Is it that none of them have seen the epic film “Inside Job”, or that they’re so absorbed only in the simplest or most incendiary issues pertinent to Blacks, or what? It’s not as if the Far Left never says boo about Wall St. crimes! (Though of course they say zip about black-on-black crime.)

CollegeCop said...

BLM or whatever you want to call it is just Occupy dressed up in new clothes, the same Occupy was just all those anti-Globalization groups. My internal "in my own head" name for them is "the left continuum" lol.

As for what Mr. McWhorter is saying, he's spot on this time. What's funny to me is I recently had a conversation with a BLM supporter, a conversation from the twilight zone because that supporter (like many) was a white man and I'm a black man who happens to be in law enforcement. He trotted out the same "most whites are killed by whites" line as Mr. McWhorter mentioned and I remember having the same thought. ie "WTF does that have to do with what we are talking about"?

People don't want to talk about the real issues, they want to advance their agendas, which makes a lot of the discussion pointless. What makes it even more pointless is how a discussion of "Police/Community relations" always only focuses on the Police side. Never any talk of reforming the crime ridden communities full of able bodied people who choose crime even when work is available.

It's like making a married couple go to a marriage counselor then only talking to one of them and expecting that to fix the problem...

Alex Elkins said...

This is a good piece on the history of "black on black crime": http://www.citylab.com/crime/2015/06/the-origins-of-the-phrase-black-on-black-crime/395507/

The phrase was first prominently deployed by black media for a largely black urban audience (though, as explained in the article, the idea or social problem had been invoked for decades for vastly different purposes). As neighborhoods deteriorated and crime began to skyrocket, especially street drug selling, in the late 1960s, black urbanites mobilized for more cops on the beat (professional cops and black cops, mostly). But the phrase, used in largely black circles, has a different meaning than when used by Rudy Giuliani or Heather MacDonald. That's why I think it's best just to speak to the issue of police protection, which is important, and not unintentionally blow the racist dog-whistle.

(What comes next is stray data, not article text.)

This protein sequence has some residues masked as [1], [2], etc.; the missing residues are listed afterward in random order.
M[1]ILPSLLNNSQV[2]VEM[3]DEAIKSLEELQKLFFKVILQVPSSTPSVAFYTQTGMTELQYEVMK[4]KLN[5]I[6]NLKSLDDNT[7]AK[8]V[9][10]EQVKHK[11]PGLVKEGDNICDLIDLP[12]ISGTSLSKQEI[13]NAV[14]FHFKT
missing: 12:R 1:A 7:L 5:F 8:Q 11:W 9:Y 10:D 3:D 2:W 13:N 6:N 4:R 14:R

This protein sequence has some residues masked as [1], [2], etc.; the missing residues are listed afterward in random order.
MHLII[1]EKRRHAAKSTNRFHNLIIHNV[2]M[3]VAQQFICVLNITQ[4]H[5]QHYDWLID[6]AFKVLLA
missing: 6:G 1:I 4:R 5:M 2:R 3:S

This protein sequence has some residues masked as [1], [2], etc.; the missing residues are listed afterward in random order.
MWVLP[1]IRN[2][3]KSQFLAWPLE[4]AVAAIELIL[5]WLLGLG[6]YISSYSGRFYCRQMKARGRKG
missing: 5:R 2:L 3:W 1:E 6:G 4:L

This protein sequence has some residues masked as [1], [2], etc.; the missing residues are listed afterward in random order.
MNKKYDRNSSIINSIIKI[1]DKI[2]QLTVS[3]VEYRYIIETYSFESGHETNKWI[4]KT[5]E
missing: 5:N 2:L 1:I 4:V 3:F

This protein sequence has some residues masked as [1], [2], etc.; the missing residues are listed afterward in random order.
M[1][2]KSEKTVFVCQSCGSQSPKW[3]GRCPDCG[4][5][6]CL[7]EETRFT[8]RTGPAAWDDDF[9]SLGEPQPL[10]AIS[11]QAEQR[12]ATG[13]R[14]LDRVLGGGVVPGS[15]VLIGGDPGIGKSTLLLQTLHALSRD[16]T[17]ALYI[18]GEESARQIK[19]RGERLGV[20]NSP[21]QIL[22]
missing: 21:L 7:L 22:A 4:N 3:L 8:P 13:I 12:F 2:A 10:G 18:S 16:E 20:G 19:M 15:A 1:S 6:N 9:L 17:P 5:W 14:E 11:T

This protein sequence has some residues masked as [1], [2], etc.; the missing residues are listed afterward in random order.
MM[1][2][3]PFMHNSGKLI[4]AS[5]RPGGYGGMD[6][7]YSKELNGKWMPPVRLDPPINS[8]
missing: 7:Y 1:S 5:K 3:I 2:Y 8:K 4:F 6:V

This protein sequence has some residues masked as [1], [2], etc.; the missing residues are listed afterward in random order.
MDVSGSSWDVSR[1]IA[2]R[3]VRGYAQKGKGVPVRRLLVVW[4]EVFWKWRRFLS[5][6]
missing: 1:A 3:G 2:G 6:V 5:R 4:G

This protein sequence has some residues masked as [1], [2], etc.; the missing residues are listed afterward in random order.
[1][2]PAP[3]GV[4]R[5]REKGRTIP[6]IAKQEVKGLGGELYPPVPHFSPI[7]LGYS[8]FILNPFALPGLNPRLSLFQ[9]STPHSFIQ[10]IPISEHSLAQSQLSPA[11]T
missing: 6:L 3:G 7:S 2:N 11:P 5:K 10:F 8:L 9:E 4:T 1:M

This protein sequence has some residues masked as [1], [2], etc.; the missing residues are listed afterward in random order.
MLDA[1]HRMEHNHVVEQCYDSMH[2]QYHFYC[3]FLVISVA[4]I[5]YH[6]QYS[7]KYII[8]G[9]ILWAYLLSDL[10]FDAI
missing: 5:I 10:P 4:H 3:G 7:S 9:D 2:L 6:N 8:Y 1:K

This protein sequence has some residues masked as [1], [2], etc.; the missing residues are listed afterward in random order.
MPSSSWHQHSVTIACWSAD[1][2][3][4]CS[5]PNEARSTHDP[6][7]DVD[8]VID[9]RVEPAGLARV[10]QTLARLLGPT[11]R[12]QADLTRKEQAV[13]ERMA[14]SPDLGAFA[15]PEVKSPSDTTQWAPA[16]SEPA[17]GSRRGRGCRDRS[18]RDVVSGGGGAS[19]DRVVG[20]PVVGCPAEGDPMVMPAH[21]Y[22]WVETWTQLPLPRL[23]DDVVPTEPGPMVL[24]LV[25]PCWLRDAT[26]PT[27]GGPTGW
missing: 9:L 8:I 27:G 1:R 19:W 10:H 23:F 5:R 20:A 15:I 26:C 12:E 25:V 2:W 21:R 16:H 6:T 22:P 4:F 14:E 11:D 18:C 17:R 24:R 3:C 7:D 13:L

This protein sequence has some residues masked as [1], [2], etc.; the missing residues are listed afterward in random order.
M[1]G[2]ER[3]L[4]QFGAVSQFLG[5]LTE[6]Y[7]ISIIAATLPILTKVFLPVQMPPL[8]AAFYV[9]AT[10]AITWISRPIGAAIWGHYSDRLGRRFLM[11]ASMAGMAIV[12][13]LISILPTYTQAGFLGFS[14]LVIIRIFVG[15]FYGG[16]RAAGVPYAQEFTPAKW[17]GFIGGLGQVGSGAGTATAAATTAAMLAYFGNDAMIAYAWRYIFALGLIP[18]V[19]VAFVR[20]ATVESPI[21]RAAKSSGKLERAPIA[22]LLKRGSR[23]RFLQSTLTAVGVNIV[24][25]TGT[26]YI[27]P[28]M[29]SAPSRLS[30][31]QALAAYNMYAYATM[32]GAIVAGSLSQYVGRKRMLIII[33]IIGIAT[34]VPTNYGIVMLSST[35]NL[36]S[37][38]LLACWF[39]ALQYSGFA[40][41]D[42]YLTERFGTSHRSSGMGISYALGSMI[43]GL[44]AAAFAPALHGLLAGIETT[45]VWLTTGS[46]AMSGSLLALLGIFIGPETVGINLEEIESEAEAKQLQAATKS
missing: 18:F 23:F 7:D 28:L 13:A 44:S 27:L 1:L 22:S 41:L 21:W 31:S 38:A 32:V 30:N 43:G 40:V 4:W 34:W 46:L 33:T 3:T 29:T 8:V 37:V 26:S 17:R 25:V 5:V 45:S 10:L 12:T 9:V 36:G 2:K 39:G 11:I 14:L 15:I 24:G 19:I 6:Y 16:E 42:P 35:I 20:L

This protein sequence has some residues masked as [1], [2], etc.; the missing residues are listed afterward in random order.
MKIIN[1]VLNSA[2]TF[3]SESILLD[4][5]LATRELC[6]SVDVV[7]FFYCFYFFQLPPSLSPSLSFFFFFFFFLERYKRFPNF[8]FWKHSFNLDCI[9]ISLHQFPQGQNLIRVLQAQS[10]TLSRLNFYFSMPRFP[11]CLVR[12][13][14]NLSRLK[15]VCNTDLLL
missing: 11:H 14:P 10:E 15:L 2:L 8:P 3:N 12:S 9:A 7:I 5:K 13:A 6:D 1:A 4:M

Peter Moskos said...

College Cop, The non-sequitur nature of "most whites are killed by whites" is crazy. It's like talking about the harms of the drug war and somebody saying, "but many drugs are usefully prescribed medications." Yes... OK.... and...?

But there's also a "no-duh" aspect. We all know most whites are killed by whites. (At least except for the complete racist idiots, eg: http://www.copinthehood.com/2015/11/right-wing-lies-xi-donald-trump-says.html)

Alex, you raise a good point. (Though I wouldn't group MacDonald and Giuliani in the same usage category. I think MacDonald's intentions are much better.) But you're right, and it's why I won't go the mat for my "right" to use "black-on-black crime." But that assumes we can talk about the issue in another less offensive way. Inasmuch as the phrase is a racist dog-whistle, I don't want to use it. But if the attempt to make the phrase taboo is an attempt to not deny there's a problem, then it needs some pushback. Because whatever phrase we do use will be similarly shamed. And then we're left only debating semantics when we could be trying to solve problems.

Consider the use of "thug," which as far as I know only became "racist" last year. Meanings change. And if "thug" is now racist, I'm not going to use it any more than I'd want to cling to outdated terms like Negro or Colored. Meanings change.

But white people can be thugs. (See Bill Buford's "Among the Thugs," for example.) We need a term to describe opportunist people who start riots, cut fire house, burn homes, loot drugs, beat up passers-by, and engage in general social misbehavior. And that can be linked to English football or the Baltimore riot.